Gone

So, uhhhh. This isn't good. I really hope I'm just confused and not sounding a false alarm, but...

Back in April I wrote a quick post about how I was backing up the shared iCloud Photo albums that my friends and family all use to send pictures and videos of our kids back and forth.

The conclusion of the post was that all of those shared pictures are not stored inside your primary Photos.app library. Instead, they were squirreled away deep inside here...

~/Library/Containers/com.apple.cloudphotosd/Data/Library/Application Support/com.apple.cloudphotosd/services/com.apple.photo.icloud.sharedstreams/assets/

Fair enough. And for someone who is crazy paranoid about backing up all of their data like myself, that was fine. I just pointed Arq at that folder and rested comfortably knowing all the photos of my kids and my nephew and my best friend's kids were safely being backed up.

Not so much with Catalina.

A reader emailed me today to ask if I knew where that folder had been moved to after upgrading to 10.15. I'll admit - I had no idea it had been moved. I didn't even think to check.

So, I looked, and, sure enough, that sharedstreams folder is gone. But where? All said, the shared albums had previously been taking up 112 GB, so I turned to DaisyDisk again to look for another large folder that size, and...

Nothing.

But here's the thing. Photos.app still had the Shared Albums preference enabled. And I can still see all of those shared photos and videos in the app.

I put on my developer hat and started watching the filesystem while I browsed my shared albums. I found that when I double-clicked a photo to open it to its full size, Photos.app downloaded the file and cached it locally here:

~/Pictures/Photos Library.photoslibrary/resources/cloudsharing/data/<PERSON ID>/<ALBUM UUID>/

(Where PERSON ID is I think an identifier assigned to your iCloud account? Maybe? Not sure. And ALBUM UUID is the unique identifier for a shared album.)

Ok. That's great. It actually makes more sense to have shared photos also live inside your Photos.app library instead of somewhere random in ~/Library.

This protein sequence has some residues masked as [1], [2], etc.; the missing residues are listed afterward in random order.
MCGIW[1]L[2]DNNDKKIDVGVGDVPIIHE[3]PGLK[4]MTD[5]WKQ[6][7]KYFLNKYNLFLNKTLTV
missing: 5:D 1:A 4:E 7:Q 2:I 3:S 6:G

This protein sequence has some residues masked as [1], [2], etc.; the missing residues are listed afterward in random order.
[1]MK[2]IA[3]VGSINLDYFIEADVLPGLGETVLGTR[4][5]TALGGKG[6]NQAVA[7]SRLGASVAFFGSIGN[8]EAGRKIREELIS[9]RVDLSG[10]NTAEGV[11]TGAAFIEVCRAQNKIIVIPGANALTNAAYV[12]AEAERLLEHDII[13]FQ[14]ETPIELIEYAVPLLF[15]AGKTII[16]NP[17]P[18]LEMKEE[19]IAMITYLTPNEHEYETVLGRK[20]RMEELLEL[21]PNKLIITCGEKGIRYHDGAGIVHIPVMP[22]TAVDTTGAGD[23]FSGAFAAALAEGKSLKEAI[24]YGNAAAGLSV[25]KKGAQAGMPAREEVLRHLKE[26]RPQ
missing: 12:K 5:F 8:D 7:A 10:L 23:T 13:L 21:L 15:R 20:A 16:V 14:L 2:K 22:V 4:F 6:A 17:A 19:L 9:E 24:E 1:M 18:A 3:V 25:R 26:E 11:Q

But here's the shitty part I'm trying to figure out. Of the 112 GB my shared albums previously took up, only 250 MB (MB!!!) are cached locally.

Don't get me wrong. This is likely an awesome thing for folks low on hard disk space. Keeping possibly hundreds of gigs locally for shared photos was probably a silly idea to begin with. But...

and that's a big but...

I don't trust iCloud with my photos. And I'm not trying to single out Apple. I don't trust Google Photos either. I don't trust any cloud with my data. I love the convenience of iCloud photo sharing with friends and family and using Google Photos as a source of truth for my own family archives. But I want a backup of my data - just in case - that I'm in control of.

And now I don't know how to do that. Here's the Preferences window for Photos.app on Catalina...

There's an option to download the originals of my own photos/videos, but not for shared albums? And, try as I might, I couldn't find a way to "select all" and tell Photos.app to download everything like you can with your music stored in iTunes Match.

So, uh, Apple? How can I get the full-res versions of my five years worth of shared photos and videos? I obviously have the originals of the pictures that my wife and myself took. But there are hundreds if not thousands of images of my kids taken by their grandparents as well as all the photos of my sister's kid, our friends' kids, etc. that I would very much like to keep safe.

And, just to make sure I'm not absolutely crazy or mis-remembering something, I took a look at my historical Arq backups. I upgraded my iMac to Catalina on October 7th. On October 6th, that folder of shared albums was 112 GB...

By October 8th, it was gone...

And they certainly weren't moved inside my Photos.app library because that hasn't grown in an equivalent size.

Just 112 GB of memories.

Gone.

(Note for the HN crowd: Obviously, as this post talks about, I have backups. I haven't technically lost anything. But this new caching strategy does my backups no good going forward as I won't reliably have the full-res content automatically cached locally and available to be backed up.)

Followup...


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